Maryland Loyalism Project Presentation

  • September 30, 2020
  • 2:00 PM - 3:00 CST
  • Elizabeth Hopwood,
  • Open to the public.
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    Following the American Revolution, Loyalist refugees lined up in New York, London, and Halifax, Nova Scotia, to share their experience of upheaval in hopes the state would recognize their political allegiance and compensate them for their losses through evacuation, land, a pension, or reimbursement.

    The British State recorded the narratives of this refugee population, one of the eighteenth-century Atlantic¿s largest, in two series of documents: the Inspection Roll of Negroes (known also as the Book of Negroes) and the Parliamentary Loyalist Claims Commission. Both series serve to establish the political allegiance and right to confiscated property of women and men who supported the Crown during a bloody civil war in the face of betrayal, persecution, and loss of family and friends.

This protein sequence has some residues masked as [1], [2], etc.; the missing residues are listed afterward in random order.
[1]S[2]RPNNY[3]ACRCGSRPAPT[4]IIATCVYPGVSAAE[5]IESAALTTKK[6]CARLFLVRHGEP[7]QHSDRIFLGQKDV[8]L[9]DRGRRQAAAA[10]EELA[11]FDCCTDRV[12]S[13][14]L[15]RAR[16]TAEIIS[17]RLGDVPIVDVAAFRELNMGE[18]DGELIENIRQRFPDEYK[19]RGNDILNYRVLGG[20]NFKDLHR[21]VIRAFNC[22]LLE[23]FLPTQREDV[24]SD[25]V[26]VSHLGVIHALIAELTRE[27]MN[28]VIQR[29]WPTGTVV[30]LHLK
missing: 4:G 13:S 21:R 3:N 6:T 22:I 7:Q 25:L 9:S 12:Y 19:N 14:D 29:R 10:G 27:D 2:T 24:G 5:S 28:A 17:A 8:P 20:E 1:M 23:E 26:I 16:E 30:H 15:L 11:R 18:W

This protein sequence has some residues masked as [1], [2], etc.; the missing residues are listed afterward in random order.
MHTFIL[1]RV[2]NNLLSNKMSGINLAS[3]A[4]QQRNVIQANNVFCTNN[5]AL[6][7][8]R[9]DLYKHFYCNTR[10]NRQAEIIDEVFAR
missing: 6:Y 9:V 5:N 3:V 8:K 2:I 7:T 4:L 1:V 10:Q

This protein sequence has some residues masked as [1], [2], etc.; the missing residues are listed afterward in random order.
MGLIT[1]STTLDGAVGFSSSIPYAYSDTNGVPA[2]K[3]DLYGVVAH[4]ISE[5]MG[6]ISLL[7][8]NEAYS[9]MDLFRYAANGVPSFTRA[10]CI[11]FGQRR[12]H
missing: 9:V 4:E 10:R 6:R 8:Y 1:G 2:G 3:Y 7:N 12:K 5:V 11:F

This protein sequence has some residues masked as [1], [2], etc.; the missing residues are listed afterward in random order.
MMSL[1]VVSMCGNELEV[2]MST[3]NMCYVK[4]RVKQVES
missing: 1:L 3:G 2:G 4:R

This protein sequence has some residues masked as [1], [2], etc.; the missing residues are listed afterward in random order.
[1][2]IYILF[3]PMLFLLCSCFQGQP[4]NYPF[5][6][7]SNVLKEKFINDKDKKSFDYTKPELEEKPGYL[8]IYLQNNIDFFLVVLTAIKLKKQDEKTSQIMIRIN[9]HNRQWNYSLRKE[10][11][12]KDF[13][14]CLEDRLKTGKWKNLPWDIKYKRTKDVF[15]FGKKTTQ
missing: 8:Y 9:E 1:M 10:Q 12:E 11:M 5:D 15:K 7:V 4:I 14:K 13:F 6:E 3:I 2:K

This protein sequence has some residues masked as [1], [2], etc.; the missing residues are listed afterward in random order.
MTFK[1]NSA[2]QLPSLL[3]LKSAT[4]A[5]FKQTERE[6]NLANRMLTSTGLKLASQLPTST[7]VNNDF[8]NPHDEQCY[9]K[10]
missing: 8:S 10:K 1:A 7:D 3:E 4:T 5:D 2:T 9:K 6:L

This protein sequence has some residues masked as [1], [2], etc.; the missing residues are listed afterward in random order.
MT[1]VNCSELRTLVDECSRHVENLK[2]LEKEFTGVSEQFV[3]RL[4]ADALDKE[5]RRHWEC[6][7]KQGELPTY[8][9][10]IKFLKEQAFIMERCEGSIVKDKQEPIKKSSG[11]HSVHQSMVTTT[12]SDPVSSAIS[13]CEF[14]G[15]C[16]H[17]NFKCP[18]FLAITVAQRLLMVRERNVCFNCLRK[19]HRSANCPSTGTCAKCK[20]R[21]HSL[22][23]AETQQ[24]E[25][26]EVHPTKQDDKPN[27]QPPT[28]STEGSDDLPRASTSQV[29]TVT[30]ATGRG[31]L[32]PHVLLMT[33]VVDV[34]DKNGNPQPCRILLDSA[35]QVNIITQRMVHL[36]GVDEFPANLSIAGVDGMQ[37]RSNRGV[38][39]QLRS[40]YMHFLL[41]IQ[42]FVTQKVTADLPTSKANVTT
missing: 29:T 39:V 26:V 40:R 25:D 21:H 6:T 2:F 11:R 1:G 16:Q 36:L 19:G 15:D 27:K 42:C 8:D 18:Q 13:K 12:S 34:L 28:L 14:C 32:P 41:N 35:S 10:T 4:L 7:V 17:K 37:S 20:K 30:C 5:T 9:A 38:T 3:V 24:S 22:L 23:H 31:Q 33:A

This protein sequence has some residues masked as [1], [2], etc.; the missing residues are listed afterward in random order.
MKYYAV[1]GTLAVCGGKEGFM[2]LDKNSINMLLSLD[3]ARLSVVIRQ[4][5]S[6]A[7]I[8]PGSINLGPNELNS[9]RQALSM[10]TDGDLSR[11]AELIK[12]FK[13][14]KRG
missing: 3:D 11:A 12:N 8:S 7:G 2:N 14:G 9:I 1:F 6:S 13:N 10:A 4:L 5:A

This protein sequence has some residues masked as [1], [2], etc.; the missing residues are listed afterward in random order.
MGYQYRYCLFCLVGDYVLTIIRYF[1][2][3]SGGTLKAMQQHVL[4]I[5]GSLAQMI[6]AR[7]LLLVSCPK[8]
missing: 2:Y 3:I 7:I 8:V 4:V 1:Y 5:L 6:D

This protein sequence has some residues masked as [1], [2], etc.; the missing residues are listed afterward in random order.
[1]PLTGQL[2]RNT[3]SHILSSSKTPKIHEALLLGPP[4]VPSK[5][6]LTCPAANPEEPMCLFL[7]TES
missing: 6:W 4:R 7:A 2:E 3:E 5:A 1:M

Nearly 250 years later, the Maryland Loyalism Project engages undergraduate and graduate students to use contemporary digital platforms to make these poignant stories available to scholarly and descendant communities. This talk will focus on how the project team has wrestled with questions of platform, design, and representation in creating a project that seeks to restore the humanity of those impacted by the British loss in the American Revolution.

    Register for the event here:

    This event will be recorded and posted on the CTSDH social media channels. Only the audio and video will be recorded and not the chat. The event will also be streamed live on the CTSDH Facebook page.